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Madeleine L’Engle’s “A Wrinkle in Time” was rejected by 26 publishers before it was published in 1962. In the 50 years hence, her marvelous blend of teenage quest, science fiction and Christian allegory has become a classic of children’s literature.

In celebration of the book’s 50th year, Leonard Marcus offers a kaleidoscopic portrait of L’Engle, through interviews with relatives, friends, editors, authors she mentored and more.

The Q&A approach results in a chorus of voices that will likely be of interest chiefly to L’Engle fans. It is also instructive as a profile, setting the record straight about someone whose popular Crosswicks Journals presented an idealized version of her marriage and family life, a truth revealed in Cynthia Zarin’s bombshell 2004 New Yorker profile.

One can see in L’Engle’s own adolescence the feeling of displacement experienced by her heroine Meg Murry in “A Wrinkle in Time.” “Madeleine in the Making” reveals L’Engle as a loner in her youth, a gawky, tall girl, the only child of a writer and a pianist, a New York outsider among her Florida relatives, left by her emotionally distant parents with a nanny, or later, delivered without advance warning to a Swiss boarding school.

She began her professional life as an actress and met her husband, Hugh Franklin (who played Dr. Charles Tyler on “All My Children”), while both were touring in a production of “The Cherry Orchard.” “A Wrinkle in Time” was her seventh work of fiction, published when she was 42 years old.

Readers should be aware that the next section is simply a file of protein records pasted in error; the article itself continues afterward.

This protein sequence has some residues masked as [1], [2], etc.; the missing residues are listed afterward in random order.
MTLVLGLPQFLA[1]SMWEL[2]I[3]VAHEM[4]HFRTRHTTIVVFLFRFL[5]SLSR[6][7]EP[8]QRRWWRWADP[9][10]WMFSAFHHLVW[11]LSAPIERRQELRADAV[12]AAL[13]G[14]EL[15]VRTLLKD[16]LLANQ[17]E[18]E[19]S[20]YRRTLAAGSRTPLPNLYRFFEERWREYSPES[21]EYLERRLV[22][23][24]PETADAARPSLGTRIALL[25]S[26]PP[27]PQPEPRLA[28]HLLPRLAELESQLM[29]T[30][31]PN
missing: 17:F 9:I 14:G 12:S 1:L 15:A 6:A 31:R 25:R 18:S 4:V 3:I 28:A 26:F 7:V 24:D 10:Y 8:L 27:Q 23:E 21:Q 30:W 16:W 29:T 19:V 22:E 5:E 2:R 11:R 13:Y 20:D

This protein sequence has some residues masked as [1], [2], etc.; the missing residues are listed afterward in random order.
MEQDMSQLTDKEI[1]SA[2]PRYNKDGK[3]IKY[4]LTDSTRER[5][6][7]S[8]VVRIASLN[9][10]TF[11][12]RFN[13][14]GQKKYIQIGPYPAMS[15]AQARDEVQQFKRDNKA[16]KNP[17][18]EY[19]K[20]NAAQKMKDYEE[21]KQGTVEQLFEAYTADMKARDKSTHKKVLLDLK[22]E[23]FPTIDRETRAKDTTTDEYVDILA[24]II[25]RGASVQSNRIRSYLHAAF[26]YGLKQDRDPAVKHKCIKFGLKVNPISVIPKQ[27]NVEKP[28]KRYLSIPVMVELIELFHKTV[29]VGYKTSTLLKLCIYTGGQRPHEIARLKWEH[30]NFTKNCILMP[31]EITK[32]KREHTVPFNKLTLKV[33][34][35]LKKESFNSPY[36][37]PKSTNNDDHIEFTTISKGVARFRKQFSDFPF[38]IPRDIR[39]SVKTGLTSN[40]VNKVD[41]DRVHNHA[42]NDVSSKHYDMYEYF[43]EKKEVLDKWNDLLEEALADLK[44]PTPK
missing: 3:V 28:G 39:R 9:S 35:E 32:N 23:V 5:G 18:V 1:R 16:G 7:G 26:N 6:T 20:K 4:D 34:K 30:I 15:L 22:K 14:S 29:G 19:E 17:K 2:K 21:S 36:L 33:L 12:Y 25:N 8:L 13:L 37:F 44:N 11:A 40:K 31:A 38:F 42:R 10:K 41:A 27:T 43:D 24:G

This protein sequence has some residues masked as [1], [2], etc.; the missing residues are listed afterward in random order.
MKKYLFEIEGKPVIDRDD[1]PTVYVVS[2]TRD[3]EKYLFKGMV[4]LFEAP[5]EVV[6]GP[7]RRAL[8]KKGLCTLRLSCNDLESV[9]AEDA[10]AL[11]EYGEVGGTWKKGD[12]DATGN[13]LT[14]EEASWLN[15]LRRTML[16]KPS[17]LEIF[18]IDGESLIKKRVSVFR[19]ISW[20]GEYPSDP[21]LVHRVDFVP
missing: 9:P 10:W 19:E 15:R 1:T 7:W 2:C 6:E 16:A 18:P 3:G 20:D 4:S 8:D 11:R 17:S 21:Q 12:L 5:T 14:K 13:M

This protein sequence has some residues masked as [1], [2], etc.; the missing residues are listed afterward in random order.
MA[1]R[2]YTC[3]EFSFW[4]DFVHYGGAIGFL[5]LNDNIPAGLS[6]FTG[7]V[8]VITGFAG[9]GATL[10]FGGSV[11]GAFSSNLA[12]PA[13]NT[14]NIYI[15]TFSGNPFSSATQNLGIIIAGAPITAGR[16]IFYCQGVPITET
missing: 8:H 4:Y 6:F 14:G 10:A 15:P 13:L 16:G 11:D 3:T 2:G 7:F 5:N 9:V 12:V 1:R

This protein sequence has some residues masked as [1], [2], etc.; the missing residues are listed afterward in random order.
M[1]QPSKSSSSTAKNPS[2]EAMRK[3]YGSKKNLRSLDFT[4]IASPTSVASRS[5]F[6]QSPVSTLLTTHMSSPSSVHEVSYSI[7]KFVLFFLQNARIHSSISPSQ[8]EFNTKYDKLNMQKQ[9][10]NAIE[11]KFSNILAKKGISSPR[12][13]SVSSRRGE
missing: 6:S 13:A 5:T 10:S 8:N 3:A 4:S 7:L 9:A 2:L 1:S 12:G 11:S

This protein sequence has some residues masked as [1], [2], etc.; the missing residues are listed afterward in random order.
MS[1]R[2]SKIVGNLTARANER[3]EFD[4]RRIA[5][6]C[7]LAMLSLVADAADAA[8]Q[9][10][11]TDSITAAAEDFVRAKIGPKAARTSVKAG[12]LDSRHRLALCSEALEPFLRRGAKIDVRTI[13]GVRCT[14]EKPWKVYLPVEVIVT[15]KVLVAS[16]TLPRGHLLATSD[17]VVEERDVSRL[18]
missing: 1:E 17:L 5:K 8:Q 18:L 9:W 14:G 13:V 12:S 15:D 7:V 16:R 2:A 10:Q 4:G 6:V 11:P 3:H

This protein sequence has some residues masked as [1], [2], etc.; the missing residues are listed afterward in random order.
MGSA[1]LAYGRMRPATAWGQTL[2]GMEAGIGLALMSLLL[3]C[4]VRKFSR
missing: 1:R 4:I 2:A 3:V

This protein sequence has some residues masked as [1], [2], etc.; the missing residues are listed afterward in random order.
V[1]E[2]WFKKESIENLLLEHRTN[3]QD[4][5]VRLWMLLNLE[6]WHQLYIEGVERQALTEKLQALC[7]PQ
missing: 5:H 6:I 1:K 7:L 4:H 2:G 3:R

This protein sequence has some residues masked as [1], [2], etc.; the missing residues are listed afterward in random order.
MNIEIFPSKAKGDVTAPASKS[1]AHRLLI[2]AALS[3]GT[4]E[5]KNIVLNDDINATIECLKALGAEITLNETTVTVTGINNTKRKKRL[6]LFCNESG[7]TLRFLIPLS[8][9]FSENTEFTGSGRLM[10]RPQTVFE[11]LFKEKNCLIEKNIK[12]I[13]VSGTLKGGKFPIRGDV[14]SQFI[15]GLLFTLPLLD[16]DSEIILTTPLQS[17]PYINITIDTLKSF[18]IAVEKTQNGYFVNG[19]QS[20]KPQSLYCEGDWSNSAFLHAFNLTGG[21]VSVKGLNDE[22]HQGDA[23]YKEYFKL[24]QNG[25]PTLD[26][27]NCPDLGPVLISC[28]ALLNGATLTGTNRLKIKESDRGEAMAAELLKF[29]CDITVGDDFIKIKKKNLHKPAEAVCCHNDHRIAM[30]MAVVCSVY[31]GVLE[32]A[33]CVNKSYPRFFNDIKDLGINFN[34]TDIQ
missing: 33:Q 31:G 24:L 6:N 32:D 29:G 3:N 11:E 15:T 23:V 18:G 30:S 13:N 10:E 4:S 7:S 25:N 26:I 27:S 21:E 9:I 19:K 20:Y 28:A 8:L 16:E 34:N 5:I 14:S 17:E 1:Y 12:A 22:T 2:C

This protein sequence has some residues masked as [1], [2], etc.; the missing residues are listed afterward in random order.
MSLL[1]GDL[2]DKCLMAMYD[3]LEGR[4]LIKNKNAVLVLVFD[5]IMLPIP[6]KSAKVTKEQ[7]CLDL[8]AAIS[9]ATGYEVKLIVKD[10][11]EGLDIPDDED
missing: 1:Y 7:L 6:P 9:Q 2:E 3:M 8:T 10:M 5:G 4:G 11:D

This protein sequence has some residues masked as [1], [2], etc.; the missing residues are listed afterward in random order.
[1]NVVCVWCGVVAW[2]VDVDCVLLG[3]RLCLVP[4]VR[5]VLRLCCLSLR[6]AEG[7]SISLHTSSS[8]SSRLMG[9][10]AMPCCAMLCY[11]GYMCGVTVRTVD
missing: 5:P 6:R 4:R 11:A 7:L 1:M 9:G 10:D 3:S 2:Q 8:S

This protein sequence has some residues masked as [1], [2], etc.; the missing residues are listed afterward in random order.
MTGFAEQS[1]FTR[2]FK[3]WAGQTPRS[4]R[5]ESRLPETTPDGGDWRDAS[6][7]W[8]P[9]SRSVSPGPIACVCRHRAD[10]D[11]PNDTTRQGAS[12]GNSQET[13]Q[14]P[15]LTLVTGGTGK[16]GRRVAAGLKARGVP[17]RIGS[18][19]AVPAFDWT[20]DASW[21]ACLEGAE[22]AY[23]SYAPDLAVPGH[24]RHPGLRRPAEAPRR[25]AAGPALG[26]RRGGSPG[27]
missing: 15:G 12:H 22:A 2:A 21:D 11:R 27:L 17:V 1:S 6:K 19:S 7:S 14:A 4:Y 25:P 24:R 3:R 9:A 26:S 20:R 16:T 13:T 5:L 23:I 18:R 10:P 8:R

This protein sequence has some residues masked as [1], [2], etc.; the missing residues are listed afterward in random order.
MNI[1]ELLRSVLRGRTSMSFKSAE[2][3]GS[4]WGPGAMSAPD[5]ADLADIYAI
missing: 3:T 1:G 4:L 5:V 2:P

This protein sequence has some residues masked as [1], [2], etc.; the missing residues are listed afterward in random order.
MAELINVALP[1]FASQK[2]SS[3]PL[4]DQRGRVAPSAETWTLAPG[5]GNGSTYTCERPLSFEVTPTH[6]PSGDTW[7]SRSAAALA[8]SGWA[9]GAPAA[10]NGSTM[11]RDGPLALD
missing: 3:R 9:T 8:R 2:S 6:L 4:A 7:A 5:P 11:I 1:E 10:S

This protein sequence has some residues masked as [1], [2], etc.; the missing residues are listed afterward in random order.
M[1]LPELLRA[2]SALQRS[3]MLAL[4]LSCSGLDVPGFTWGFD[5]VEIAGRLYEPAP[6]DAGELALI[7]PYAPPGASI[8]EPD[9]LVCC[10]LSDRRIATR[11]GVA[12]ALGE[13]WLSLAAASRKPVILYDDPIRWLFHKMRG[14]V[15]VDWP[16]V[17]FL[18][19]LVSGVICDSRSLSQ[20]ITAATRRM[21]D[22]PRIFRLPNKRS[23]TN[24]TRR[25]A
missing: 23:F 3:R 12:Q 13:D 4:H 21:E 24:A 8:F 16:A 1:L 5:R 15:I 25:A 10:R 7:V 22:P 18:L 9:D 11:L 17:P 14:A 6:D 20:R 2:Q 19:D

Some interesting tidbits mined from various chapters:

• James Gross Giblin recalls the editor at Lothrop Lee & Shepard who rejected “A Wrinkle in Time” because she “just couldn’t go along with all the religion business.”

• Novelist Katharine Weber recalls L’Engle as a generous mentor to a struggling author. She witnessed L’Engle writing in her Tower at her Connecticut farmhouse, Crosswicks, where she would swivel between her computer keyboard and her electric piano keyboard to play Bach or Brahms for a break to think about her writing.

• Sandra Jordan, former editor-in-chief of children’s books at Farrar Straus Giroux (and who hated the New Yorker profile), offers fascinating background about L’Engle’s actual writing process, the multiple drafts, her meticulous attention to detail.

• Brown University mathematics professor Thomas Banchoff, whose expertise on multiple dimensions was sought for a film version of “Wrinkle,” offers his analysis of L’Engle’s “tesseract” idea, entering a fourth dimension to travel from one spot in the universe to another.

The final interview is with Zarin, who says she had long admired L’Engle’s work and had planned to write an appreciation for the New Yorker, then was shocked to discover how much L’Engle had fictionalized her life in her memoirs.

In his foreword, Marcus recalls a 2002 interview with L’Engle, who was in a wheelchair after suffering a stroke. She mentioned her correspondence with a fan of “A Wrinkle in Time” who was ill with cancer. “My books are not bad books to die with,” L’Engle told Marcus. “What I mean is that when I read a book, if it makes me feel more alive, then it’s a good book to die with. That is why certain books last.”

Listening for Madeleine: A Portrait of Madeleine L’Engle in Many Voices

By Leonard S. Marcus

Farrar, Straus, Giroux

363 pages, $27

Jean Westmoore is The News’ children’s book reviewer.